Pine Creek: April 17. Elevation below normal, water 67 and clear. Crappie excellent on jigs, spinnerbaits and tube jigs along shorelines, points and brush structure. Largemouth bass good on spinnerbaits and crankbaits along creek channels and points. Channel catfish good on chicken liver in the main lake and around standing timber. Flathead catfish good on sunfish in the main lake and along the river channel. Report submitted by Mark Hannah, game warden stationed in McCurtain County.

 

Robert S. Kerr: April 17. Elevation normal, water murky. Largemouth and spotted bass good on Alabama rigs, spinnerbaits and flukes along shorelines, weed beds and coves. Crappie good on minnows and jigs along weed beds and creek channels. Blue and channel catfish good on shad, cut bait, stinkbait and dough bait along the river channel, flats and channels. Report submitted by Allen Couch, game warden stationed in Haskell County.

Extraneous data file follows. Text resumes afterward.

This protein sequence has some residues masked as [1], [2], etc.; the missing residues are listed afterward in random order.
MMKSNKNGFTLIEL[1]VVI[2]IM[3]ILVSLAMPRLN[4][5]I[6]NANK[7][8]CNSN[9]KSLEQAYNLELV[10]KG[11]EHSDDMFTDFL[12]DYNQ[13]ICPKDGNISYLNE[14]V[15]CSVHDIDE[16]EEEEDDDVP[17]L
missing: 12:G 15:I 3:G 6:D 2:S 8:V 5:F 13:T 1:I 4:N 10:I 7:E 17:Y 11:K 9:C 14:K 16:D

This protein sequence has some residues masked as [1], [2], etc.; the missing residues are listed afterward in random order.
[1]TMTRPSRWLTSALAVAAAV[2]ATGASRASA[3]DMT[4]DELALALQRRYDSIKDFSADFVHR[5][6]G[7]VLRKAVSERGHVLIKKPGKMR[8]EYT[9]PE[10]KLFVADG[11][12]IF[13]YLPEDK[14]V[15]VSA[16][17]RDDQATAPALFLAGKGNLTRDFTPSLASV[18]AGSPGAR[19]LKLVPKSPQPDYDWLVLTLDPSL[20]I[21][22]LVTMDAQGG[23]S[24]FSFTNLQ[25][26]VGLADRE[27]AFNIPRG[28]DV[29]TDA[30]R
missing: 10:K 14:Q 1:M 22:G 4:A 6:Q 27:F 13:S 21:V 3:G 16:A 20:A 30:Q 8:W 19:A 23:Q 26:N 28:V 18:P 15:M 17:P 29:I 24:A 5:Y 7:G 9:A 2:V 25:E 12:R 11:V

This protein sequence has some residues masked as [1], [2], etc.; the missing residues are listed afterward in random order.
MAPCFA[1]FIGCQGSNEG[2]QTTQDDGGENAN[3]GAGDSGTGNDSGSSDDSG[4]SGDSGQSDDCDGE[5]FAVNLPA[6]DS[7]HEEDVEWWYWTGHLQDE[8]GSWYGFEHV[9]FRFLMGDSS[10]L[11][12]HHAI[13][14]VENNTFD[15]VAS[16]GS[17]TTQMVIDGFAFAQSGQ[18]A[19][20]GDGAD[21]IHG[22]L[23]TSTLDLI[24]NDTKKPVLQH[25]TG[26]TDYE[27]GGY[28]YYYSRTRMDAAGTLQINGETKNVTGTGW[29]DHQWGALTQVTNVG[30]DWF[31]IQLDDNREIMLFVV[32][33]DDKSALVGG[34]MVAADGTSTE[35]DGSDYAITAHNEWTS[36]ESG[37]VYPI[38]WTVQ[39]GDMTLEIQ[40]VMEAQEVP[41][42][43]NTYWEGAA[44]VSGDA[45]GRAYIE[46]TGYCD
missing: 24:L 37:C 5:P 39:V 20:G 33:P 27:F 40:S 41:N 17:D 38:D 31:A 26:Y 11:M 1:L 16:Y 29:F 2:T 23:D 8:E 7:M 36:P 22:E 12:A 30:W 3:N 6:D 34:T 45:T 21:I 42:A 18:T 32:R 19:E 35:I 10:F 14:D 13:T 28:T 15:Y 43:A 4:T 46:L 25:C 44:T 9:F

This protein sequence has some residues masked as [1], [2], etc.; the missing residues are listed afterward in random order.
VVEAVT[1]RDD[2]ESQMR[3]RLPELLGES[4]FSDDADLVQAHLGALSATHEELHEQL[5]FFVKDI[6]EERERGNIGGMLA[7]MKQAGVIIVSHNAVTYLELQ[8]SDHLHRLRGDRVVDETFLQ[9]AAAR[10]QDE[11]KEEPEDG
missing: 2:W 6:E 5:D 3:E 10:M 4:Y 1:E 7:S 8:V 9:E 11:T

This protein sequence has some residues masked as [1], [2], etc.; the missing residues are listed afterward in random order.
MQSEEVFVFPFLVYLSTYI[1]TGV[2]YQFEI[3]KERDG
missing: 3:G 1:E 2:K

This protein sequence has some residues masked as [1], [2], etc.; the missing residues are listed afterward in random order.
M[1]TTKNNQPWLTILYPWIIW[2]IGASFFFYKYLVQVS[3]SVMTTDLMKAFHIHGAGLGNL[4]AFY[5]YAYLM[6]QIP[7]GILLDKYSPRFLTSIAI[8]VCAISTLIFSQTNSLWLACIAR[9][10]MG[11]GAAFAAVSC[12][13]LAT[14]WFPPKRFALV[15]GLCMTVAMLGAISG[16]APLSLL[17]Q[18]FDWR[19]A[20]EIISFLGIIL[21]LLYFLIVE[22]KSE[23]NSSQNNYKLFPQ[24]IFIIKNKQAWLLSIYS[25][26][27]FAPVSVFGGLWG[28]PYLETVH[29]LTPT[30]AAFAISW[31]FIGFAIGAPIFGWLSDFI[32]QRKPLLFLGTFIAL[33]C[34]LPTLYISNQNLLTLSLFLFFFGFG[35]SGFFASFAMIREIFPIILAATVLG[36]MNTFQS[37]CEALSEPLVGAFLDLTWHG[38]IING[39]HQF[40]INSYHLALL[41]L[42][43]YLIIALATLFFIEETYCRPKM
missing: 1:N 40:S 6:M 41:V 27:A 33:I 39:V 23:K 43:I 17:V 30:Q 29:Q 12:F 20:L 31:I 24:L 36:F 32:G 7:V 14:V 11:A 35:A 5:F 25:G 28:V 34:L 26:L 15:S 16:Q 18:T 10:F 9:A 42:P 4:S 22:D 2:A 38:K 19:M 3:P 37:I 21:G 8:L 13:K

Sardis: April 13. Elevation above normal, water 62. Largemouth and smallmouth bass good on spinnerbaits, tube jigs and plastic baits at 4-6 ft. along shorelines and brush structure. Crappie fair on minnows and jigs at 2-9 ft. around brush structure, rocks and shorelines. Blue and channel catfish good on cut bait and shad at 10-14 ft. along channels, coves and the main lake. Report submitted by Dane Polk, game warden stationed in Pushmataha County.